• A city and metropolitan borough of Tyne and Wear• Situated in North East of England, on the northern bank of the River Tyne• Also known as Geordie accent
• Geordie is non-rhotic dialect. This means speakers do not pronounce /r/ unless it is followed by a vowel sound in that same phrase• Initial "h" is not dropped from the beginning words• /ɪŋ/ appears in an unstressed final syllable of a word (such as in reading) and is pronounced as [ən] (thus, reading is [ˈ ɹiˈdən ])• /ər/ appears at the end of a word (such as in sugar) and is pronounced as [a] (thus, sugar is [ˈ ʃʊɡa])
• /æ/ in the words had, have, has and having is pronounced as [ɛ]• /ɛ/ in words with the spelling "ea" (such as bread and deaf) may be pronounced as [iˈ ]• /əʊ/ at the ends of words, with the spelling "ow" (such as in throw and follow) is pronounced as [a] in monosyllabic words (thus, throw as [ˈθ ɹa]) and [ə] in polysyllabic words (window as [ˈ wɪndə])• "v" sound inserted in some sequences, such as "give it tiv us" (give it to me) or "A sez tiv im" (I said to him).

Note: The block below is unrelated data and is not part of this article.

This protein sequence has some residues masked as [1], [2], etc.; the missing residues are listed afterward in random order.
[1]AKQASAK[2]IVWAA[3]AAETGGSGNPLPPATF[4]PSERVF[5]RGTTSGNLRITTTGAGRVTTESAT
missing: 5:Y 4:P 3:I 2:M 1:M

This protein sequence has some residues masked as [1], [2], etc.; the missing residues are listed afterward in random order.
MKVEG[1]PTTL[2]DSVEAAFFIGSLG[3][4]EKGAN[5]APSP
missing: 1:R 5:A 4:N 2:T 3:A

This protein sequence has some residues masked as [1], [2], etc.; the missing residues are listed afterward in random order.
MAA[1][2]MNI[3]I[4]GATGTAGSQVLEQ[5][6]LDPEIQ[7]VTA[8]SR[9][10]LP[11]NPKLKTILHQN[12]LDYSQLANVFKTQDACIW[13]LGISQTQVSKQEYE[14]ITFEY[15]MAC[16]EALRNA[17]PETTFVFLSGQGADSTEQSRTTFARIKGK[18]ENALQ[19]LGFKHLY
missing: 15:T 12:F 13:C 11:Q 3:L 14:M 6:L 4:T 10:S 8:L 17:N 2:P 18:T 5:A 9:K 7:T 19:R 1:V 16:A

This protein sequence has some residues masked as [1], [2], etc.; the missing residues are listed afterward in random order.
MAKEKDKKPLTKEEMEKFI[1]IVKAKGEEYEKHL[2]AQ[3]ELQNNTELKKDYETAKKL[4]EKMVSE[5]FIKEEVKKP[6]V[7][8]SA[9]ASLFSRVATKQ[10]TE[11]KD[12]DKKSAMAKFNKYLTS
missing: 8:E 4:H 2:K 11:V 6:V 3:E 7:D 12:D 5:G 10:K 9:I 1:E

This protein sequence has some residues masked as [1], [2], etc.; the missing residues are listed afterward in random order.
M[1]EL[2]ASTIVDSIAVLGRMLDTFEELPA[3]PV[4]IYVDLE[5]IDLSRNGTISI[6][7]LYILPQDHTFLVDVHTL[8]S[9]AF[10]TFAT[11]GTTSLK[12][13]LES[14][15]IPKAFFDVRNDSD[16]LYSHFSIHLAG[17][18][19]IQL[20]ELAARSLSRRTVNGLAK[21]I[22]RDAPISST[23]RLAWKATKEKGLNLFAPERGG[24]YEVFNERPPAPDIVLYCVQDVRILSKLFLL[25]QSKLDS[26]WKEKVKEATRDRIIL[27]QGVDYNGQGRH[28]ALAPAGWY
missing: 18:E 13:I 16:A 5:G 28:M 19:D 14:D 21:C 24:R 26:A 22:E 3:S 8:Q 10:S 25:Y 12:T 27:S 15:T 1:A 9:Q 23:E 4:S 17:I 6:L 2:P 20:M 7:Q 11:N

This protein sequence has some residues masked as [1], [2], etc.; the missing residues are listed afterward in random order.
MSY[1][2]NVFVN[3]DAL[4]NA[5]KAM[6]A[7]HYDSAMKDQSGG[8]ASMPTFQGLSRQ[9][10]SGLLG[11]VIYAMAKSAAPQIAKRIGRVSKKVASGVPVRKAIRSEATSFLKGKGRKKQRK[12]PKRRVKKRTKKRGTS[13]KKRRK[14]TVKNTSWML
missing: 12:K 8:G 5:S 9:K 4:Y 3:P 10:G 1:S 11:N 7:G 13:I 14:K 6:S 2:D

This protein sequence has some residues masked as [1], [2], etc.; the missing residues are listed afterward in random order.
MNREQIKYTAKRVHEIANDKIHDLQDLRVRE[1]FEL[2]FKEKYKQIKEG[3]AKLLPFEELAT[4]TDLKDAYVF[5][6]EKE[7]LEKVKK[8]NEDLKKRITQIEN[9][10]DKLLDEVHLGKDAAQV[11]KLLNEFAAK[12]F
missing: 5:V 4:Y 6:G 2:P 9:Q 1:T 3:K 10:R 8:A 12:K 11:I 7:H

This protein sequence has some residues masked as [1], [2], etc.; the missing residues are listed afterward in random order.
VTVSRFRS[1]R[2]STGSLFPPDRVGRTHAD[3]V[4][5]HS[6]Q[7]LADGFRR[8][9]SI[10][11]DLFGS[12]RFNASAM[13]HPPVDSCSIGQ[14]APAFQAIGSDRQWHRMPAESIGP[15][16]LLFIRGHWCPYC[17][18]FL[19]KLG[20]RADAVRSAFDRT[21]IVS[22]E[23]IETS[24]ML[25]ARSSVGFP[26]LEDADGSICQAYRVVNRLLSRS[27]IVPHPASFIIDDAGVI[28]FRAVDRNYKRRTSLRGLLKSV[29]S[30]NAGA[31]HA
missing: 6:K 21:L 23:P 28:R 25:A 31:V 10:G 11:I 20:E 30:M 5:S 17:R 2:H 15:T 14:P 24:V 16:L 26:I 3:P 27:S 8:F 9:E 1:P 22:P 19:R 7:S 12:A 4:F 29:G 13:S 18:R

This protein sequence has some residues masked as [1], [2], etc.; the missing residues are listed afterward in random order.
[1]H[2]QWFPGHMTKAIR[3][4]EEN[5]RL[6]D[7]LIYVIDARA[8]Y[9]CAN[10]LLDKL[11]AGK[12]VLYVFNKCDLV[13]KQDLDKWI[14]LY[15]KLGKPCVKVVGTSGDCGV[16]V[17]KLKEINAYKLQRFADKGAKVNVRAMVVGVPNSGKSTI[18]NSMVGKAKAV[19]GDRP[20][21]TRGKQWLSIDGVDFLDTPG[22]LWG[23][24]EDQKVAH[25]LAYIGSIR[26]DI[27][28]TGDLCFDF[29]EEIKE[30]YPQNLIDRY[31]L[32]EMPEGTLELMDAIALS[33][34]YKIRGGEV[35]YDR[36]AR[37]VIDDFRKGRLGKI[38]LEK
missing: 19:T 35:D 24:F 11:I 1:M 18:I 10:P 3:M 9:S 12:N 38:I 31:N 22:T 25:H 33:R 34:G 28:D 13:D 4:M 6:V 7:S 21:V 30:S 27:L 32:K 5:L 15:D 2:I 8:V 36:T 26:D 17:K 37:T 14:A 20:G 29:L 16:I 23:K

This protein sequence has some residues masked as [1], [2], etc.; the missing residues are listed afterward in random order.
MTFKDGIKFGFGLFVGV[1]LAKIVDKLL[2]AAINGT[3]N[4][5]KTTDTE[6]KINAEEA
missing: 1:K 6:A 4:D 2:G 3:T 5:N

• Vowels involve the combination of two different vowels, such as those in "eight" and "throat" which sound more like "ee-ut" and "throw-ut" (These vowels are "heavily diphthongised")• The vowel in "town" is pronounced "toon“ (Similarly, "brown", "about", "pound" and so on are pronounced broon, aboot and poond)
English sound Newcastle phoneme Example /eɪ/ eː, ɪə rain, gain /ʌ/ ʊ strut /oʊ/ oː, ʊə goat /ɪər/ ɪa fear
• Aye, ‘yes’ Common phrases:• Dee, ‘do’ • Hoo ye gannin? How are• Hoose, ‘house’ you?‘• Mutha, ‘mother’ • Yareet, hinny? Are you all• Alreet, ‘alright’ right, kid?‘• Canny, ‘pleasant’ • Give ower, ya kiddin. Come on, youre joking• Gan, ‘go’• Reet, ‘right’• Noo, ‘now’• Deed, ‘dead’